lar Energy Plan for Public Lands Ushers in New Era for Renewable Energy

This will facilitate the siting and construction of multiple solar energy facilities.

(San Francisco, California — October 12, 2012) The Departments of the Interior and Energy today adopted a plan for solar energy development on public lands in the West that will facilitate the siting and construction of multiple solar energy facilities while creating jobs, reducing greenhouse gas emissions, protecting natural habitats and contributing to national security.


"This federal solar plan is an important step forward in how energy can be smartly developed on our public lands," said Michael Powelson, The Nature Conservancy, North American Director of Energy Programs. "The Nature Conservancy commends the Departments of Interior and Energy and the Bureau of Land Management for their commitment to find workable solutions that support renewable energy goals and protect the needs of people and nature."

The plan, known as the Solar Programmatic Environmental Impact Statement (PEIS), is a roadmap for large-scale energy development on lands administered by the Department of the Interior's Bureau of Land Management (BLM) in Arizona, California, Colorado, Nevada, New Mexico, and Utah. It sets the stage to develop enough solar energy to power 7 million American homes while also protecting southwestern ecosystems. The plan represents the first time that the Bureau of Land Management has taken a proactive approach in identifying appropriate zones for energy development on public lands. It also provides a guideline for the Bureau of Land Management to systematically invest in the protection of animals, habitats, and natural systems to compensate for the impacts of development, another historic first.

Interior Secretary Ken Salazar today signed the Record of Decision for the plan, officially adopting it into the Department's development guidelines. The Nature Conservancy worked closely with the BLM, the Department of Interior, and other stakeholders to ensure that the plan contained steps to prevent solar energy development from damaging sensitive natural areas.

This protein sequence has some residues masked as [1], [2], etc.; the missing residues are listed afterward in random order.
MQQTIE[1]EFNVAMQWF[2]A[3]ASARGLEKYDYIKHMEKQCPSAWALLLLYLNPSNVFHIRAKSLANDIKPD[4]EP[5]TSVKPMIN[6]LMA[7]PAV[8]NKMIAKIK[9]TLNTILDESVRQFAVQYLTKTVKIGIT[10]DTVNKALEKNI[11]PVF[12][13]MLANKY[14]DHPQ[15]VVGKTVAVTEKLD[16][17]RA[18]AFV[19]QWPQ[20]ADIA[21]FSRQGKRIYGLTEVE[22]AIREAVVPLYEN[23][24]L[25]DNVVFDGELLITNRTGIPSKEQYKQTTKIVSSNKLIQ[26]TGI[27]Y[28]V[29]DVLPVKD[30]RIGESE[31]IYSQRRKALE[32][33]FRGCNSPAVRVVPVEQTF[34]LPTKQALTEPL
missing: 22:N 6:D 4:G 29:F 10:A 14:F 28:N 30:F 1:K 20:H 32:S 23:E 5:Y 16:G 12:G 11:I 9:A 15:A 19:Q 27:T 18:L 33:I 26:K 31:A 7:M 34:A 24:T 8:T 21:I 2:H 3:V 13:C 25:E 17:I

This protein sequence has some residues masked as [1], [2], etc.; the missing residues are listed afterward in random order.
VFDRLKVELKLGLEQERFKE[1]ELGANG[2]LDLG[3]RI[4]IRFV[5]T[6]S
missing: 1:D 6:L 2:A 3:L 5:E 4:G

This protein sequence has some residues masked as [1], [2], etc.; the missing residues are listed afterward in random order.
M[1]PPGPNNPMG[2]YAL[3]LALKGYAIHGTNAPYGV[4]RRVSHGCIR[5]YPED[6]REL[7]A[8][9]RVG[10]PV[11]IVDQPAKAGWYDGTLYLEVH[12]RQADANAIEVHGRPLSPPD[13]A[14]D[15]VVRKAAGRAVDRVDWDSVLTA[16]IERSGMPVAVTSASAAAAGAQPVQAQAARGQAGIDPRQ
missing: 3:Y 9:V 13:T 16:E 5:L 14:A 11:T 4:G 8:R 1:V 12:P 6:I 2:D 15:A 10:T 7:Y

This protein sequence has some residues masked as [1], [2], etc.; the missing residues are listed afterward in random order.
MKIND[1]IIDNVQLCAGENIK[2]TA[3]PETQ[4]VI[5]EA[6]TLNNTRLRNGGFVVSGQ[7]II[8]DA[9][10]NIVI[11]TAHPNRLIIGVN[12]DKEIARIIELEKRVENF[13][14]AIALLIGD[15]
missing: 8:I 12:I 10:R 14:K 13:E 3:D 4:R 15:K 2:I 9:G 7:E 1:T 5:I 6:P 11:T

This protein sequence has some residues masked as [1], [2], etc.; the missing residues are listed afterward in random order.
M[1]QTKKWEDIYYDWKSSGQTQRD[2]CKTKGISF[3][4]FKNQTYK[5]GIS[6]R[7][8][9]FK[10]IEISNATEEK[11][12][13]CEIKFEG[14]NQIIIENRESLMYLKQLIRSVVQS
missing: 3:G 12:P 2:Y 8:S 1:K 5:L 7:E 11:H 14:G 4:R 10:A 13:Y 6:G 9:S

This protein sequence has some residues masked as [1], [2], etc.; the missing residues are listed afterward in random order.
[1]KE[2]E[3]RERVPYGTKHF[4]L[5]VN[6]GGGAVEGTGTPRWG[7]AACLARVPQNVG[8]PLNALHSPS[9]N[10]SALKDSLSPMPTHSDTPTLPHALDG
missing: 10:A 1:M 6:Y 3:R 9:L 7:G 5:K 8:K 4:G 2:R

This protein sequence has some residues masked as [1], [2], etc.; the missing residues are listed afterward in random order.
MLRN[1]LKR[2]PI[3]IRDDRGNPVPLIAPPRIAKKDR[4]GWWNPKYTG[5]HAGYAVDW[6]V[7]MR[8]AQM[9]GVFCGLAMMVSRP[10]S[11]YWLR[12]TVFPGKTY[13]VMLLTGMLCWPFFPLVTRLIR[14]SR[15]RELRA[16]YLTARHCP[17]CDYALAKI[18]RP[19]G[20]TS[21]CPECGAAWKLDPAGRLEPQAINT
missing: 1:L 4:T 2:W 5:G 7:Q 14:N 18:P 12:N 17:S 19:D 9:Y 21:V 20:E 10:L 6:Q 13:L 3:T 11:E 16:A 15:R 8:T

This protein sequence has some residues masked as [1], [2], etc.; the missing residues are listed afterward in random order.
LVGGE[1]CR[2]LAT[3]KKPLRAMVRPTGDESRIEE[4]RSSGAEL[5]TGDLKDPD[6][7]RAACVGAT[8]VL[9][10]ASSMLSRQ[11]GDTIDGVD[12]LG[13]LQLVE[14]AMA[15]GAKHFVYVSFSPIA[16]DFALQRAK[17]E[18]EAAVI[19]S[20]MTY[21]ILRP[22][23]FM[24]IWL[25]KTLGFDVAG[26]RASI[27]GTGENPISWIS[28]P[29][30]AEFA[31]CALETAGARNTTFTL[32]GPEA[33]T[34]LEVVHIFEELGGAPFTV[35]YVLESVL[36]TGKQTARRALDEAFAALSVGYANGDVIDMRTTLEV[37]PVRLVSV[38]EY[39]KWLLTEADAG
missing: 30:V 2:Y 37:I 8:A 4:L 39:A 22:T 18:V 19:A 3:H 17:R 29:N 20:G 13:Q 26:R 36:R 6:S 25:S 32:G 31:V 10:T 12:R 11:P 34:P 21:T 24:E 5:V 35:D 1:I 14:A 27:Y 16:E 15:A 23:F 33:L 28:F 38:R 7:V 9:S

For long term success, some of the most critical aspects of implementing the plan will be for the Department of Interior and Bureau of Land Management to:
• Honor the spirit, tenor, and intent of the Final PEIS - use of landscape-scale ecological assessments to drive decision-making, a zone approach for guiding development, a high bar for development outside of zones, and a systematic approach to mitigation, including a commitment to an off-site compensatory mitigation program.
• Commit to the "zone approach," especially in regards to other federal and state renewable energy plans being developed, like the Desert Renewable Energy Conservation Plan in California and the Restoration Design Energy Project in Arizona. The roadmap establishes 17 zones that have been identified as providing the best opportunities for solar development without imposing threats to natural areas and species. Incentives are provided for development within zones.
• Fulfill regional mitigation plans and establish a programmatic, systematic, consistent, and transparent approach to mitigation overall. The Nature Conservancy is pleased that the Bureau of Land Management and the Department of Interior have initiated the development of a Regional Mitigation Plan for the Dry Lake Solar Energy Zone (SEZ) in Nevada. We are committed to working with the agencies and other stakeholders to create a successful mitigation plan for this SEZ, as well as an example process for planning effective mitigation.

"The federal solar plan can serve as a model for how the Bureau of Land Management addresses all forms of energy development," said Laura Crane, The Nature Conservancy, Director of the California Renewable Energy Initiative. "Honoring the zone approach agreed to by industry, utilities, conservation groups, and other stakeholders is critical to the success of the plan."

"Solar energy development is advancing quickly in the west. By using science and planning in state and federal plans, we can find areas for facilities that don't impact nature," said Powelson. "We can develop the clean, renewable energy that is essential to our future while protecting our iconic desert landscapes by directing development to areas that are more degraded."

For more information on The Nature Conservancy's work on renewable energy in the Mojave - http://www.nature.org/ourinitiatives/regions/northamerica/unitedstates/california/placesweprotect/mojave-desert-1.xml

Photos available upon request

The Nature Conservancy is a leading conservation organization working around the world to protect ecologically important lands and waters for nature and people. The Conservancy and its more than 1 million members have protected nearly 120 million acres worldwide. www.nature.org/california

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